Medicaid DSH payment cuts proposed

Posted on: 8/9/17 

The Centers for Medicare & Medicaid Services (CMS) proposed a rule on July 28 to implement cuts in Medicaid Disproportionate Share Hospital (DSH) payments, as required by the Affordable Care Act.  

States make Medicaid DSH payments to hospitals that provide a high level of Medicaid and uncompensated (uninsured) care. The federal government sets DSH allotment amounts, which are the limit to federal matching funds, for each state. These allotments normally increase each year by an inflationary amount. The ACA reduced future Medicaid DSH allotments to states in anticipation of lower uninsured rates, and lower levels of hospital uncompensated care.  

Oklahoma’s Medicaid DSH payments will likely escape reduction under this proposed rule, as the state does not use all of its federal DSH allotment, and ours would be cut less than most states’ DSH allotments.

Originally scheduled to begin in 2014, the Medicaid DSH cuts were postponed by Congress and are now to begin at the start of federal Fiscal Year (FY) 2018, on Oct. 1, 2017. The Medicaid DSH cuts are to total $2 billion nationally in FY 2018, and the cuts increase by $1 billion annually in each of the next few years. These cuts will reach $8 billion annually for FYs 2024 and 2025, and will add up to $43 billion by the end of FY 2025.  

Oklahoma is classified as one of 17 Medicaid “low DSH” states. The ACA specified that Medicaid DSH cuts will be less severe for these states, and for states with high uninsured rates.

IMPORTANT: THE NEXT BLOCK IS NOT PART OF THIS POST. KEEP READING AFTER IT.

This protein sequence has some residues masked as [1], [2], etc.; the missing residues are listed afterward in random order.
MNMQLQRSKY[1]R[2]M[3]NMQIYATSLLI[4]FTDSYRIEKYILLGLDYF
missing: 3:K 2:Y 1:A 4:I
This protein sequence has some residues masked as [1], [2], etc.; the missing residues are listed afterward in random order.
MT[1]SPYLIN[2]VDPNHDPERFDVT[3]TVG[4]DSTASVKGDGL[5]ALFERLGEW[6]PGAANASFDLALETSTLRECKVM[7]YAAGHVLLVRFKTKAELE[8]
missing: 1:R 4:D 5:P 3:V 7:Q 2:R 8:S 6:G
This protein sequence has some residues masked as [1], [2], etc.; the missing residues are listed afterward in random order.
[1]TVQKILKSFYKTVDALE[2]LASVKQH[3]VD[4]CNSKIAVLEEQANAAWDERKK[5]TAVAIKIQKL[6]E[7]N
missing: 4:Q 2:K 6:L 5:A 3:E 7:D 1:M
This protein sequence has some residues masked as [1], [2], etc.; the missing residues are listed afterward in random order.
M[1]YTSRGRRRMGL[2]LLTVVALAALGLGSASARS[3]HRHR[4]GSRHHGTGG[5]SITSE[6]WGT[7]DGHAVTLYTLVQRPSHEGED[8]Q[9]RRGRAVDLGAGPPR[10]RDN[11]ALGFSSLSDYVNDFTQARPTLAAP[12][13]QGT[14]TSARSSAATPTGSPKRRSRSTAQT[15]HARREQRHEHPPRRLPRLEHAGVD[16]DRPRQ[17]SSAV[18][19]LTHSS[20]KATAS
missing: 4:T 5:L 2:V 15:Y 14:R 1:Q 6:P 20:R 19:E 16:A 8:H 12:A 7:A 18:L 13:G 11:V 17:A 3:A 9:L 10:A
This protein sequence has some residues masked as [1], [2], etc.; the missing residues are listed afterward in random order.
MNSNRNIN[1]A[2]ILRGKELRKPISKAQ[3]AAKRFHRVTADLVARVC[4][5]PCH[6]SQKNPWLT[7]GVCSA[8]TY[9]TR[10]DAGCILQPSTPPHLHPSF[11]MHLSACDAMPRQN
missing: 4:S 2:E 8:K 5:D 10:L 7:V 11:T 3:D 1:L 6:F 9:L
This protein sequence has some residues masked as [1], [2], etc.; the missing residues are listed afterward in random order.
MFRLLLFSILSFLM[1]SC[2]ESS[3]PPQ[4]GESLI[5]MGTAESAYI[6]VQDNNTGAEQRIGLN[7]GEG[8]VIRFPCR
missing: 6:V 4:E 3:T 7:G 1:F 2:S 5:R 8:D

Oklahoma does not claim its full Medicaid DSH allotment, and as a result will be insulated from the DSH cuts. Like other Medicaid spending, federal matching requires state dollars. For FY 2017, the Oklahoma Health Care Authority (OHCA) is drawing down just $26.4 million of the $39.7 million annual federal Medicaid DSH allotment for Oklahoma. Getting more of this federal allotment would require more state funding.

CMS projects a FY 2018 allotment cut for Oklahoma of $2.5 million under the proposed rule, reducing the state allotment from $39.7 to $37.2 million, which is still far more than the $26.4 million claimed by Oklahoma’s DSH program.

If CMS finalizes this method for Medicaid DSH cuts, we project Oklahoma’s DSH allotment cut will reach $10 million by FY 2024. But unless additional state funding is made available to the program, the state will still be claiming less than the reduced allotment for that year. (Rick Snyder)

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